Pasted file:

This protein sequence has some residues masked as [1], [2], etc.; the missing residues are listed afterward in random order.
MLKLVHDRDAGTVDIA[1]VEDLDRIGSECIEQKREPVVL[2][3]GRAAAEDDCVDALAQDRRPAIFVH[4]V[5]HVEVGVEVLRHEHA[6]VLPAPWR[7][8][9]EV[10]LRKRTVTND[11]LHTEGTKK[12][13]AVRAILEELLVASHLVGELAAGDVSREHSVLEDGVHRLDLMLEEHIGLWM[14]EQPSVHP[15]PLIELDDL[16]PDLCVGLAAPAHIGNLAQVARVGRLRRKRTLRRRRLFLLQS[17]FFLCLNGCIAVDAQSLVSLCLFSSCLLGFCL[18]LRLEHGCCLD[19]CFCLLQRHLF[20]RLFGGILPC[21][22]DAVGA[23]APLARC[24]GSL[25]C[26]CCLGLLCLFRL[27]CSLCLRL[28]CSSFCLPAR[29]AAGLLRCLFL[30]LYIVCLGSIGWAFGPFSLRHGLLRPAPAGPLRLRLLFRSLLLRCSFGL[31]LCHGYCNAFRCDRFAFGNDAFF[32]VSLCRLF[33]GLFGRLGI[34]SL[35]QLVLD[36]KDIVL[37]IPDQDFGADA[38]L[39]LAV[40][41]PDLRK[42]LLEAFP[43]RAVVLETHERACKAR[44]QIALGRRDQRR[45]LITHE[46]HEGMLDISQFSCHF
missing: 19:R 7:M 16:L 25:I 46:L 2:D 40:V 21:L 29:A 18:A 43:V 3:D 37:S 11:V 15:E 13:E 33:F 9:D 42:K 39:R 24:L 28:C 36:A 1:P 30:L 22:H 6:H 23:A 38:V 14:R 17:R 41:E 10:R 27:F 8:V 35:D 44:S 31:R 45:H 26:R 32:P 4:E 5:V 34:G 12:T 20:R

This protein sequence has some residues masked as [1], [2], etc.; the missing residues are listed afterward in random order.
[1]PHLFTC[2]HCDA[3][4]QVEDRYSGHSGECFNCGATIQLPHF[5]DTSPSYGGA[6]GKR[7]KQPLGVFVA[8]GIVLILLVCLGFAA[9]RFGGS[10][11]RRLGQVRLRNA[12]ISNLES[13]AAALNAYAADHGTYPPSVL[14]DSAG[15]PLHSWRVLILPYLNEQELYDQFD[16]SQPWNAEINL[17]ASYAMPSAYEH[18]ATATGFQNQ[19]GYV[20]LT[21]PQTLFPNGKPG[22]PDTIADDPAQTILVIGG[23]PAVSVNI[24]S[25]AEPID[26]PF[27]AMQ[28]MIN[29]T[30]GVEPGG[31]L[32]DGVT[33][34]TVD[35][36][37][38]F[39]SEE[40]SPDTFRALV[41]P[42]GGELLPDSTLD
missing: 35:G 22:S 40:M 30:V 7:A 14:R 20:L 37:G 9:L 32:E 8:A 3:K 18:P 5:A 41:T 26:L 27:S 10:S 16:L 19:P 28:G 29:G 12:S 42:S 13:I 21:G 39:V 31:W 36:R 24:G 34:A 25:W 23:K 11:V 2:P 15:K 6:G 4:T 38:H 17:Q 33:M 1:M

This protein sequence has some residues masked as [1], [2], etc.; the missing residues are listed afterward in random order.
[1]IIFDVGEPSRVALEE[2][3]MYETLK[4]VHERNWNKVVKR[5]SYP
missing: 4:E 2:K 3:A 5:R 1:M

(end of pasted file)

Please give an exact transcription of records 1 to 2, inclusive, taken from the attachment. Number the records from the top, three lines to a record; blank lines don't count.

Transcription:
This protein sequence has some residues masked as [1], [2], etc.; the missing residues are listed afterward in random order.
MLKLVHDRDAGTVDIA[1]VEDLDRIGSECIEQKREPVVL[2][3]GRAAAEDDCVDALAQDRRPAIFVH[4]V[5]HVEVGVEVLRHEHA[6]VLPAPWR[7][8][9]EV[10]LRKRTVTND[11]LHTEGTKK[12][13]AVRAILEELLVASHLVGELAAGDVSREHSVLEDGVHRLDLMLEEHIGLWM[14]EQPSVHP[15]PLIELDDL[16]PDLCVGLAAPAHIGNLAQVARVGRLRRKRTLRRRRLFLLQS[17]FFLCLNGCIAVDAQSLVSLCLFSSCLLGFCL[18]LRLEHGCCLD[19]CFCLLQRHLF[20]RLFGGILPC[21][22]DAVGA[23]APLARC[24]GSL[25]C[26]CCLGLLCLFRL[27]CSLCLRL[28]CSSFCLPAR[29]AAGLLRCLFL[30]LYIVCLGSIGWAFGPFSLRHGLLRPAPAGPLRLRLLFRSLLLRCSFGL[31]LCHGYCNAFRCDRFAFGNDAFF[32]VSLCRLF[33]GLFGRLGI[34]SL[35]QLVLD[36]KDIVL[37]IPDQDFGADA[38]L[39]LAV[40][41]PDLRK[42]LLEAFP[43]RAVVLETHERACKAR[44]QIALGRRDQRR[45]LITHE[46]HEGMLDISQFSCHF
missing: 19:R 7:M 16:L 25:I 46:L 2:D 40:V 21:L 29:A 18:A 43:V 3:D 37:S 11:V 15:E 13:E 33:F 9:D 42:K 39:R 24:L 28:C 36:A 1:P 30:L 22:H 6:H 23:A 38:V 14:R 17:R 41:E 10:R 27:F 8:V 35:D 44:S 31:R 45:H 26:R 32:P 4:E 5:V 34:G 12:T 20:R

This protein sequence has some residues masked as [1], [2], etc.; the missing residues are listed afterward in random order.
[1]PHLFTC[2]HCDA[3][4]QVEDRYSGHSGECFNCGATIQLPHF[5]DTSPSYGGA[6]GKR[7]KQPLGVFVA[8]GIVLILLVCLGFAA[9]RFGGS[10][11]RRLGQVRLRNA[12]ISNLES[13]AAALNAYAADHGTYPPSVL[14]DSAG[15]PLHSWRVLILPYLNEQELYDQFD[16]SQPWNAEINL[17]ASYAMPSAYEH[18]ATATGFQNQ[19]GYV[20]LT[21]PQTLFPNGKPG[22]PDTIADDPAQTILVIGG[23]PAVSVNI[24]S[25]AEPID[26]PF[27]AMQ[28]MIN[29]T[30]GVEPGG[31]L[32]DGVT[33][34]TVD[35][36][37][38]F[39]SEE[40]SPDTFRALV[41]P[42]GGELLPDSTLD
missing: 35:G 22:S 40:M 30:V 7:A 14:R 20:L 37:G 9:L 32:E 8:A 3:K 18:P 5:A 41:T 26:L 27:S 10:S 16:L 19:P 28:G 29:G 12:S 42:S 13:I 21:G 39:V 31:W 36:R 24:G 34:A 25:W 23:K 11:V 2:P 15:K 6:G 4:T 38:H 17:Q 33:M 1:M